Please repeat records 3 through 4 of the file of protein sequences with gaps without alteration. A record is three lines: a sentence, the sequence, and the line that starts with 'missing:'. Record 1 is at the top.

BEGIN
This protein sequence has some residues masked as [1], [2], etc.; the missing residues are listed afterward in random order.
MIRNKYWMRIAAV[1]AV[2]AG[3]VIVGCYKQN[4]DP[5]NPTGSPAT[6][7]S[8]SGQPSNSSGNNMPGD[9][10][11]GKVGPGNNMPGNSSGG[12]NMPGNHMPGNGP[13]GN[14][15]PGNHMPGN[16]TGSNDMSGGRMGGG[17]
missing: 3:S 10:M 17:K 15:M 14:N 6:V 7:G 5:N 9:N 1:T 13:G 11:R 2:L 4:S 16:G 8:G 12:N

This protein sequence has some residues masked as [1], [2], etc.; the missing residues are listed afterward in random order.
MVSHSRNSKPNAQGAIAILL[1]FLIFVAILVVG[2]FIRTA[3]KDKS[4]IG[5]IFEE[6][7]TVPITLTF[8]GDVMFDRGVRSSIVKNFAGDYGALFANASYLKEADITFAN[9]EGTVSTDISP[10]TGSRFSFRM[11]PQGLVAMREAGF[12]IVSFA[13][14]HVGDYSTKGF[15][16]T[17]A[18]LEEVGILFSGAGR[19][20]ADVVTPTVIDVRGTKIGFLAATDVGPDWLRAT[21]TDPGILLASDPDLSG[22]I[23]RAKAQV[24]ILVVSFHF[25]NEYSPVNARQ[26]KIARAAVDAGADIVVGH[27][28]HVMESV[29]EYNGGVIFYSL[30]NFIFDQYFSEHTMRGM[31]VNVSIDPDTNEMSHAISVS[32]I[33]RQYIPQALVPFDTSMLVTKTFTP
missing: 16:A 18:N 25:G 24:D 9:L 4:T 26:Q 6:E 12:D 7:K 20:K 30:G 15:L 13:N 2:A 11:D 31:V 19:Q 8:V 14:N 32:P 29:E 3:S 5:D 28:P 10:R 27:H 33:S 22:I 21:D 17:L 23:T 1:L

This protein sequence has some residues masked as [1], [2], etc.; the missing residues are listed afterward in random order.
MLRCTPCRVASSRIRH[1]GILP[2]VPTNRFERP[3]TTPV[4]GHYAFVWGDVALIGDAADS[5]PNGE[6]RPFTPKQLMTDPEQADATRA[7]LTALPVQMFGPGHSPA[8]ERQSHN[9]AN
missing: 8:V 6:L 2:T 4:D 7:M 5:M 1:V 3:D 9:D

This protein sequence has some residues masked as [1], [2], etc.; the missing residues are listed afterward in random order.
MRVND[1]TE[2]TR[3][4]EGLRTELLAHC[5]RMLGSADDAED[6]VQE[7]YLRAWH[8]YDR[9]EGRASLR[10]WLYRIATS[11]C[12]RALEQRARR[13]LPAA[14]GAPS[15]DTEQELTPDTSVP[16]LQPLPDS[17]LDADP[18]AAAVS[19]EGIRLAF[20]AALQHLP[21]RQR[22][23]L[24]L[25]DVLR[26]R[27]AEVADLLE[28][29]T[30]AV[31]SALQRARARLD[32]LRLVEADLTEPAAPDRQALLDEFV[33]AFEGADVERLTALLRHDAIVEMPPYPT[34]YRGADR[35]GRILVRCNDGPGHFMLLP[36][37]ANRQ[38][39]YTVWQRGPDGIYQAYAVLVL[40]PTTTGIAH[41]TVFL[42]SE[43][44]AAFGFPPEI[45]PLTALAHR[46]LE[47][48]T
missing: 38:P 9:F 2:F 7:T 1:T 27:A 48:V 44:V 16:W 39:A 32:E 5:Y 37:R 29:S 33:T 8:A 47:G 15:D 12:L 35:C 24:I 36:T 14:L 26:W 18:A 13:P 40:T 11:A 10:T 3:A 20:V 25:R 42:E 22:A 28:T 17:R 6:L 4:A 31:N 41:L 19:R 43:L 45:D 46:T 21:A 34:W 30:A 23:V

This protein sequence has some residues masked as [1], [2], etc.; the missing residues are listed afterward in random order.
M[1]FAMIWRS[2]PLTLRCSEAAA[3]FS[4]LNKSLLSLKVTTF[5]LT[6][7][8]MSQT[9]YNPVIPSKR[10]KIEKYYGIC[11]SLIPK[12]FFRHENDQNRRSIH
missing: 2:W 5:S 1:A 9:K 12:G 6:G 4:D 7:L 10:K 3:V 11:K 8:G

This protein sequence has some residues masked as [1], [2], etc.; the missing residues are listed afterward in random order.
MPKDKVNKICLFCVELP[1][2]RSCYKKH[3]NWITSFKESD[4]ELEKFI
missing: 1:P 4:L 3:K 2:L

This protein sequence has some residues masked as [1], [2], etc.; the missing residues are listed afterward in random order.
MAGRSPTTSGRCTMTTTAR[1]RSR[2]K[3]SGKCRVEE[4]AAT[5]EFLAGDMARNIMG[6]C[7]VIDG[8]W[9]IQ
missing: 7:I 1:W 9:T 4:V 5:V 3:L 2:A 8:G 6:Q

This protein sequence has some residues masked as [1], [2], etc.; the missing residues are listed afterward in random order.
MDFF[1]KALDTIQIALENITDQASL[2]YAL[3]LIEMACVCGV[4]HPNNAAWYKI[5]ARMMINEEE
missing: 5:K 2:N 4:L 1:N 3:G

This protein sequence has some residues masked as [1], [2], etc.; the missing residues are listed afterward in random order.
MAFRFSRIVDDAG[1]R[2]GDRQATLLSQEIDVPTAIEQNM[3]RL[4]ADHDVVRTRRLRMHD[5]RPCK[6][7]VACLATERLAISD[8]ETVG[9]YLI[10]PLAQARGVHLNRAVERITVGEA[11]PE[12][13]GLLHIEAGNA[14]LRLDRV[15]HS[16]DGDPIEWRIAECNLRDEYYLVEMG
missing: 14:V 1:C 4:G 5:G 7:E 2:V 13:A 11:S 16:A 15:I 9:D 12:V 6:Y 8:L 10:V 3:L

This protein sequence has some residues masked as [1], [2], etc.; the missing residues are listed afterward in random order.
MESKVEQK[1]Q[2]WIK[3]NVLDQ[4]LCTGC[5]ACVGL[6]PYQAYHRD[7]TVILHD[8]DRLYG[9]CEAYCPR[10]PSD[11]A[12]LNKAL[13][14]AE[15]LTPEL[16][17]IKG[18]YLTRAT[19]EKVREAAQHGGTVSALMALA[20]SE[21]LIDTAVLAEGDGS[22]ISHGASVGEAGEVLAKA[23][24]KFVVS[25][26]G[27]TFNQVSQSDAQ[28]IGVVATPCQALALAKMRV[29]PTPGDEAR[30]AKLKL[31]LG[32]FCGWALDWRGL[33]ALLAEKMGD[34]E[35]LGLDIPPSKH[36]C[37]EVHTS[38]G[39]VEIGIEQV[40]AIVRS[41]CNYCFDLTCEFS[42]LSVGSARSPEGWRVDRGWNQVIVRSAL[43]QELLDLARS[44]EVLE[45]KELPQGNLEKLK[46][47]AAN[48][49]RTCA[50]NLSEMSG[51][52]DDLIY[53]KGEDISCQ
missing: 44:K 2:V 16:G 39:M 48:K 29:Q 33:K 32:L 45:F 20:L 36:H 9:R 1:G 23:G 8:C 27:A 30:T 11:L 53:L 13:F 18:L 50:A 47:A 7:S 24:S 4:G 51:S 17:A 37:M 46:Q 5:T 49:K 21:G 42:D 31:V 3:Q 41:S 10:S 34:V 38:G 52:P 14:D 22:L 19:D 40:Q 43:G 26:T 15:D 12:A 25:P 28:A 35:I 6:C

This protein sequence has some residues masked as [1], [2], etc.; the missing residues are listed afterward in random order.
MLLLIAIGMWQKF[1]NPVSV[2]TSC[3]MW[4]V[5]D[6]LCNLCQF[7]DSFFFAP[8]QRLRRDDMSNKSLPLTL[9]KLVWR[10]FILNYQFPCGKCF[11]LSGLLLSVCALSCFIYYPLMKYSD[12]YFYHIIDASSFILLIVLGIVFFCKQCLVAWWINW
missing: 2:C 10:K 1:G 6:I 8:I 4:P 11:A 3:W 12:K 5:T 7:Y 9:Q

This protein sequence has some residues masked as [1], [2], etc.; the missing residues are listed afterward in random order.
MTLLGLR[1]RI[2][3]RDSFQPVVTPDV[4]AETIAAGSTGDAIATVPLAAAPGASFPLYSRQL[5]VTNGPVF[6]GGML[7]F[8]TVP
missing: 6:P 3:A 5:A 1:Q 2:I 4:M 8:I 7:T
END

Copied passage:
This protein sequence has some residues masked as [1], [2], etc.; the missing residues are listed afterward in random order.
MLRCTPCRVASSRIRH[1]GILP[2]VPTNRFERP[3]TTPV[4]GHYAFVWGDVALIGDAADS[5]PNGE[6]RPFTPKQLMTDPEQADATRA[7]LTALPVQMFGPGHSPA[8]ERQSHN[9]AN
missing: 8:V 6:L 2:T 4:D 7:M 5:M 1:V 3:D 9:D

This protein sequence has some residues masked as [1], [2], etc.; the missing residues are listed afterward in random order.
MRVND[1]TE[2]TR[3][4]EGLRTELLAHC[5]RMLGSADDAED[6]VQE[7]YLRAWH[8]YDR[9]EGRASLR[10]WLYRIATS[11]C[12]RALEQRARR[13]LPAA[14]GAPS[15]DTEQELTPDTSVP[16]LQPLPDS[17]LDADP[18]AAAVS[19]EGIRLAF[20]AALQHLP[21]RQR[22][23]L[24]L[25]DVLR[26]R[27]AEVADLLE[28][29]T[30]AV[31]SALQRARARLD[32]LRLVEADLTEPAAPDRQALLDEFV[33]AFEGADVERLTALLRHDAIVEMPPYPT[34]YRGADR[35]GRILVRCNDGPGHFMLLP[36][37]ANRQ[38][39]YTVWQRGPDGIYQAYAVLVL[40]PTTTGIAH[41]TVFL[42]SE[43][44]AAFGFPPEI[45]PLTALAHR[46]LE[47][48]T
missing: 38:P 9:F 2:F 7:T 1:T 27:A 48:V 44:V 16:W 39:A 32:E 5:Y 37:R 29:S 33:T 8:A 47:G 15:D 12:L 35:C 24:I 36:T 14:L 26:W 18:A 13:P 40:T 11:A 10:T 3:A 20:V 25:R 42:E 22:A 28:T 17:R 6:L 4:A 31:N 41:L 19:R 43:L 45:D 46:T 21:A 34:W 30:A 23:V